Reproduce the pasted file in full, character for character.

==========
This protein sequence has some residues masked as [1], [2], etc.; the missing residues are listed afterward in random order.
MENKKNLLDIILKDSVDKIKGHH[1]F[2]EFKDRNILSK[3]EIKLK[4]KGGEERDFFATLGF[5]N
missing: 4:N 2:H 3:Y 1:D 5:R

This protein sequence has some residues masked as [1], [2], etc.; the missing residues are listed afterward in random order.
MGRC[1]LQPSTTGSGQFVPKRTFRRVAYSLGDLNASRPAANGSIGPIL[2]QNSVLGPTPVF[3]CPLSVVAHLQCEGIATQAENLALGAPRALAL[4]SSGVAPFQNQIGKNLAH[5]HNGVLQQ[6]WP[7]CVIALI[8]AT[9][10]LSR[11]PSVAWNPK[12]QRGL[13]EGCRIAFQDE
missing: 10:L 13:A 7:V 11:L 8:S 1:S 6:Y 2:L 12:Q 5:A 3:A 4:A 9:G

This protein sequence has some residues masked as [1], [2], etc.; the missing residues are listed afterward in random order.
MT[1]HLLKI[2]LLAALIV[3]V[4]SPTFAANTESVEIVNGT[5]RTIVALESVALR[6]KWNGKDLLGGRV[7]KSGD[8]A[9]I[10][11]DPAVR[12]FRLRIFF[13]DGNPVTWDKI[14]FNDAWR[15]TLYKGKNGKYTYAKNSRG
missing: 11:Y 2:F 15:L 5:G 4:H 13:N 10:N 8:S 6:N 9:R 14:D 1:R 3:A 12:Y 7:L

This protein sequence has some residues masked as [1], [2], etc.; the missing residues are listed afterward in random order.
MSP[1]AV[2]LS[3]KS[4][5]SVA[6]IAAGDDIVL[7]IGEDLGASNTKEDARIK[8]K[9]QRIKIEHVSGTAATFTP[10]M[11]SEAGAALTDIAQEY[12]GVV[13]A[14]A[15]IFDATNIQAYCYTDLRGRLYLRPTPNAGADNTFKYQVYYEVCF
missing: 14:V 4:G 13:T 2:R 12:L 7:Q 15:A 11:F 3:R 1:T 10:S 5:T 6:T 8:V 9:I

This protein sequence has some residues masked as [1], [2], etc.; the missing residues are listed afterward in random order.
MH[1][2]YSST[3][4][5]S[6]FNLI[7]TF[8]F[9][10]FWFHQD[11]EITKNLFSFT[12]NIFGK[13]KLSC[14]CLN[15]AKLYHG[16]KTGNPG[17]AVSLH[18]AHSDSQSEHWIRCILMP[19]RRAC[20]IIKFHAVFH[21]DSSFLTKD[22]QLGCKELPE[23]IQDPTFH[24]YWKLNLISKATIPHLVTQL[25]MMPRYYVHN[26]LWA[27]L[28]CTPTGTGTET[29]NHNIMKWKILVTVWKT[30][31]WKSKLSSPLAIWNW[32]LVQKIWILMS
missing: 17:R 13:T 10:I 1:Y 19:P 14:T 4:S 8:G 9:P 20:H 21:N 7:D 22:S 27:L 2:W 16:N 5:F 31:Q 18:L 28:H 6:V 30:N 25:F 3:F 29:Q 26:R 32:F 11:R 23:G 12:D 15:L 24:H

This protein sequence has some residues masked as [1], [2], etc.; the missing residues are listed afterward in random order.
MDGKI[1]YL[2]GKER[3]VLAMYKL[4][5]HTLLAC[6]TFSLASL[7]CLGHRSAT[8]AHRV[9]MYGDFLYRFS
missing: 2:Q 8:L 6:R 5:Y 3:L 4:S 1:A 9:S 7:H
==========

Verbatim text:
This protein sequence has some residues masked as [1], [2], etc.; the missing residues are listed afterward in random order.
MENKKNLLDIILKDSVDKIKGHH[1]F[2]EFKDRNILSK[3]EIKLK[4]KGGEERDFFATLGF[5]N
missing: 4:N 2:H 3:Y 1:D 5:R

This protein sequence has some residues masked as [1], [2], etc.; the missing residues are listed afterward in random order.
MGRC[1]LQPSTTGSGQFVPKRTFRRVAYSLGDLNASRPAANGSIGPIL[2]QNSVLGPTPVF[3]CPLSVVAHLQCEGIATQAENLALGAPRALAL[4]SSGVAPFQNQIGKNLAH[5]HNGVLQQ[6]WP[7]CVIALI[8]AT[9][10]LSR[11]PSVAWNPK[12]QRGL[13]EGCRIAFQDE
missing: 10:L 13:A 7:V 11:L 8:S 1:S 6:Y 2:L 12:Q 5:A 3:A 4:A 9:G

This protein sequence has some residues masked as [1], [2], etc.; the missing residues are listed afterward in random order.
MT[1]HLLKI[2]LLAALIV[3]V[4]SPTFAANTESVEIVNGT[5]RTIVALESVALR[6]KWNGKDLLGGRV[7]KSGD[8]A[9]I[10][11]DPAVR[12]FRLRIFF[13]DGNPVTWDKI[14]FNDAWR[15]TLYKGKNGKYTYAKNSRG
missing: 11:Y 2:F 15:L 5:G 4:H 13:N 10:N 8:S 6:N 9:R 14:D 1:R 3:A 12:Y 7:L

This protein sequence has some residues masked as [1], [2], etc.; the missing residues are listed afterward in random order.
MSP[1]AV[2]LS[3]KS[4][5]SVA[6]IAAGDDIVL[7]IGEDLGASNTKEDARIK[8]K[9]QRIKIEHVSGTAATFTP[10]M[11]SEAGAALTDIAQEY[12]GVV[13]A[14]A[15]IFDATNIQAYCYTDLRGRLYLRPTPNAGADNTFKYQVYYEVCF
missing: 14:V 4:G 13:T 2:R 12:L 7:Q 15:A 11:F 3:R 1:T 10:S 5:T 6:T 8:V 9:I

This protein sequence has some residues masked as [1], [2], etc.; the missing residues are listed afterward in random order.
MH[1][2]YSST[3][4][5]S[6]FNLI[7]TF[8]F[9][10]FWFHQD[11]EITKNLFSFT[12]NIFGK[13]KLSC[14]CLN[15]AKLYHG[16]KTGNPG[17]AVSLH[18]AHSDSQSEHWIRCILMP[19]RRAC[20]IIKFHAVFH[21]DSSFLTKD[22]QLGCKELPE[23]IQDPTFH[24]YWKLNLISKATIPHLVTQL[25]MMPRYYVHN[26]LWA[27]L[28]CTPTGTGTET[29]NHNIMKWKILVTVWKT[30][31]WKSKLSSPLAIWNW[32]LVQKIWILMS
missing: 17:R 13:T 10:I 1:Y 19:P 14:T 4:S 8:G 9:P 20:H 21:N 7:D 22:S 27:L 2:W 16:N 5:F 31:Q 18:L 28:H 6:V 30:N 25:F 3:F 29:Q 26:R 32:F 11:R 23:G 12:D 15:L 24:H

This protein sequence has some residues masked as [1], [2], etc.; the missing residues are listed afterward in random order.
MDGKI[1]YL[2]GKER[3]VLAMYKL[4][5]HTLLAC[6]TFSLASL[7]CLGHRSAT[8]AHRV[9]MYGDFLYRFS
missing: 2:Q 8:L 6:R 5:Y 3:L 4:S 1:A 9:S 7:H